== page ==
Trustbooks Matters

In addition, Trustbooks performs trust account reconciliations, including three-way reconciliations. If you are so inclined (or required) to do daily reconciliations, it is easily done.

Trustbooks Reconciliation

Finally, something that you don’t see from other cloud-base software is the check writing feature. Rather than switching between software and your accounting system to write trust account checks, firms using Trustbooks can write checks directly from their software. Once the check is written, the trust account balance is updated immediately in the software to reflect any changes in the balance.

Trustbooks Check Printing

While the target market for this software is attorneys, if your firm has outsourced its accounting function, the firm’s accountants can use it as well to keep the firm up to date on its trust account.

As with most cloud-based software, Trustbooks is constantly updating their software. Some useful features that will be coming down the pike soon include integration with other software, month-end reports and on-boarding resources to help you make the transition to Trustbooks as painless as possible. Cool!

If your firm is using software like Quickbooks or Excel or manually tracking by hand, Trustbooks would be a huge time saver to make sure that your trusts accounts are up to date and ready for that State Bar audit. That is worth the price of admission. Check out the 30-day free trial and see if you don’t agree that it is a better way to work with your trust account.


Open for Business


16 Steps to Set up a Cloud-Based Law Firm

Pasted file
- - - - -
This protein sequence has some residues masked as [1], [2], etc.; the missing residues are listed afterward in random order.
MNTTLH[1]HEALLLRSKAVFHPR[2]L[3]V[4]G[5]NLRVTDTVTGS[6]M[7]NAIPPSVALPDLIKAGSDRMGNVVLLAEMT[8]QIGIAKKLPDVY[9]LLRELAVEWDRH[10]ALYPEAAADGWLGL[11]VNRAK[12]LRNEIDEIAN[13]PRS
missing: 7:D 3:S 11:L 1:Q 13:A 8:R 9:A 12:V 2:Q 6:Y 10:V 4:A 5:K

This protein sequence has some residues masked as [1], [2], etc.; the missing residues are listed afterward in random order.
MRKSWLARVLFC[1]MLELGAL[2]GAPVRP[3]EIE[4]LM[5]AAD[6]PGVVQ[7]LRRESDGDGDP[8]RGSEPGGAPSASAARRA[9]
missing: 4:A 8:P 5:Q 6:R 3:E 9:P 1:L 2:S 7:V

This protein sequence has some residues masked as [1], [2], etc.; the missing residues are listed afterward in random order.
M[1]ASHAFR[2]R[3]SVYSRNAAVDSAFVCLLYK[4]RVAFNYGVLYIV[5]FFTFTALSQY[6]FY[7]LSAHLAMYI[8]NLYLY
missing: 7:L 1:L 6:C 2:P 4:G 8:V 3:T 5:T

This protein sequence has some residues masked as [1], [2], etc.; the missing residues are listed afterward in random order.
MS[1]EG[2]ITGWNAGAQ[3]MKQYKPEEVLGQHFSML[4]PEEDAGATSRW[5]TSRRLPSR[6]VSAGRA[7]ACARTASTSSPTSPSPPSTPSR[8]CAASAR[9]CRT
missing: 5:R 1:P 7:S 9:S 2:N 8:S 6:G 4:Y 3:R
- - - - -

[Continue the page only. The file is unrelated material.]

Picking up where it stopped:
Do you need to set up a law firm but you’re not sure where to start? Would you like to take advantage of some of today’s cloud technology, but want to be sure that you are staying within the Rules of Professional Conduct? Cloud-based software has given law firms of all sizes the ability to get up and running quickly without needing to be an IT expert, but as attorneys, you need to take some precautions along the way.

Cloud-based law firms are not right for everyone, but for many, cloud technology has leveled the playing field with the larger firms with deeper pockets.

I have developed a 16 step process for creating a cloud-based law firm. Most of these steps can be accomplished in less than a month and you will be up and running. Here is how you get started:

  1. Secure your domain name. This step allows you to have a website and use e-mail with your firm’s name. Don’t be surprised if your name is not available since more than 250 million domain names are reserved. Choose vendors like Blue Host or GoDaddy to host your domain name.
  2. Use your domain to create an e-mail address. You need to have e-mail, but e-mail offered by your domain hosting company is seldom the best option. Typically, they provide only e-mail but most firms would like to sync their calendar, contacts and tasks everywhere they go. I recommend using Google Apps for Business or Microsoft’s Office 365 for access to your email, calendar and contacts and both sync with most mobile devices, including cell phones and tablets.
  3. Export Your Data. Most cloud-based systems will allow you to import data from older systems and programs. Choose the following export types when exporting data from your current or old firm to bring data to your new firm: